KNOXVILLE – New ideas are a commodity in the knowledge economy, and they are produced every day across the University of Tennessee. Combined with education and training, that innovation is helping boost the growth of the state of Tennessee’s research profile as announced in a report that analyzes the strength of research in the United States.
The Council of State Governments (CSG) and Elsevier, a company that publishes and provides research information and tools, this week released “America’s Knowledge Economy: A State by State Review,” which hails Tennessee’s growth in research impact. The report was shared with state officials, academic institutions and stakeholder organizations and is meant to inform states about how to best fund research initiatives. Various metrics, including an abstract and citation database of peer-reviewed publications, were used to determine the strengths and growth in each state.
Tennessee had the top growth rate among states with an above-average growth in citation impact, according to the report. Tennessee’s field-weighted citation impact grew from 1.54 in 2004 to 1.76 in 2013. The report also found Tennessee’s highest impact was in energy, ranking third among all states and being cited 42 percent more than the U.S. average. The state ranked eighth among states in growth of research publications.
“Our state’s best-in-class growth in research impact is truly a remarkable accomplishment. Across the state, the University of Tennessee’s research and innovation endeavors are getting noticed around the world,” said David Millhorn, executive vice president and vice president for research for the UT System. “From our partnership with Oak Ridge National Laboratory to a historic statewide collaboration to increase National Science Foundation (NSF) funding to our lead role in an advanced manufacturing hub, the University of Tennessee is helping raise the profile of our state.”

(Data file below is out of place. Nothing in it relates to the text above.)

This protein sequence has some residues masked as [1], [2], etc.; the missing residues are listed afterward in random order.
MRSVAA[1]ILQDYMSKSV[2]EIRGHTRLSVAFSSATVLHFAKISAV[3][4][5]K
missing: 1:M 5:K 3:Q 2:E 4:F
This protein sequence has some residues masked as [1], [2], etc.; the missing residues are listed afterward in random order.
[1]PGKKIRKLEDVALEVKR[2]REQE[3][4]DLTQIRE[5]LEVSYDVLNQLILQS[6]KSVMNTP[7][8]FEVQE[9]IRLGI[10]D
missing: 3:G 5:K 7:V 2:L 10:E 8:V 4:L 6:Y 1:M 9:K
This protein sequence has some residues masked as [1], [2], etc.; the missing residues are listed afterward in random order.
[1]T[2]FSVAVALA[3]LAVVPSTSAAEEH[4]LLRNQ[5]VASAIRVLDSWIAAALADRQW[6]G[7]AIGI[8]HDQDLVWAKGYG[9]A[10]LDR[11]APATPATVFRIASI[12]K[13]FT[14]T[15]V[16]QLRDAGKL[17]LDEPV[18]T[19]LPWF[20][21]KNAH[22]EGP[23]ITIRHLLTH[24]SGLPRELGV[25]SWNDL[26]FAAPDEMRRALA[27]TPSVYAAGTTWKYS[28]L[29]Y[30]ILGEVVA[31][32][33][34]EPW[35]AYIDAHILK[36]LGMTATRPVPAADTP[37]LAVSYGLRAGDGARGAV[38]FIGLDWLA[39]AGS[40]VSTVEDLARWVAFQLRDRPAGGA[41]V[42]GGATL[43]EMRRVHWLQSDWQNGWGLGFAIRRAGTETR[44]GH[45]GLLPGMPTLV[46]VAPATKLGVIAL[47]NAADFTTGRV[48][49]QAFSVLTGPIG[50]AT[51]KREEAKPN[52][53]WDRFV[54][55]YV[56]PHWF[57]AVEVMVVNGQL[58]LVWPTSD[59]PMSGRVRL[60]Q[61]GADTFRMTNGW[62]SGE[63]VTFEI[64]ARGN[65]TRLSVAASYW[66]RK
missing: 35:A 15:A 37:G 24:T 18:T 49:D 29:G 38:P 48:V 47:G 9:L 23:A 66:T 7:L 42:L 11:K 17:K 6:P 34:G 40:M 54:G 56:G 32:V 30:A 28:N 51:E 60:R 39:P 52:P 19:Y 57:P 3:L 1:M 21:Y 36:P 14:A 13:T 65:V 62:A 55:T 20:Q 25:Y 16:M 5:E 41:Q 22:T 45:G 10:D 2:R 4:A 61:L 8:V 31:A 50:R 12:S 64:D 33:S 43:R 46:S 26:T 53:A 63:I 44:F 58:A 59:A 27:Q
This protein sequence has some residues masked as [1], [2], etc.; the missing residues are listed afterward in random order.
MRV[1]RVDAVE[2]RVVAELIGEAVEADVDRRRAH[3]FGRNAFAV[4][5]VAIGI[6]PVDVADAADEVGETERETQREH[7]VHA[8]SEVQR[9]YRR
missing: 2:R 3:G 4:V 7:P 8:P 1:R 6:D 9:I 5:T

UT has been manager of Oak Ridge National Laboratory, the Department of Energy’s largest energy and science lab, since 2000, and boasts 15 Governor’s Chair faculty, more than 160 faculty members who are jointly appointed and five joint research institutes.
This year marks the fifth and final year of a $20 million award from NSF’s EPSCoR program, which helps states build their research infrastructure. UT led a historic statewide collaboration to win the award in 2010 under the program name TN-SCORE, which stands for Tennessee Solar Conversion and Storage using Outreach, Research and Education. TN-SCORE has garnered more than $9.6 million in new research funding, yielded two startup companies and increased the education of countless K-12 teachers. More than 60 UT faculty and 160 students have participated in collaborative research projects.
In January, President Barack Obama visited Tennessee to announce the selection of UT to lead the Institute for Advanced Composites Manufacturing Innovation (IACMI), a $259 million public-private partnership. IACMI focuses on advanced fiber-reinforced polymer composites that are used to create materials lighter and stronger than steel.
“These are just some examples of the large research programs UT is competing for and winning nationally. Research is a priority for the University of Tennessee and is part of our mission as a public institution to educate, discover and connect with the people of Tennessee,” said UT President Joe DiPietro. “The University is an economic engine in our state, and we are proud of our collaborations with other public and private institutions that are moving Tennessee ahead.”
For more information about the report, visit the CSG website.
To read the announcement from CSG and Elsevier about the report, visit this page.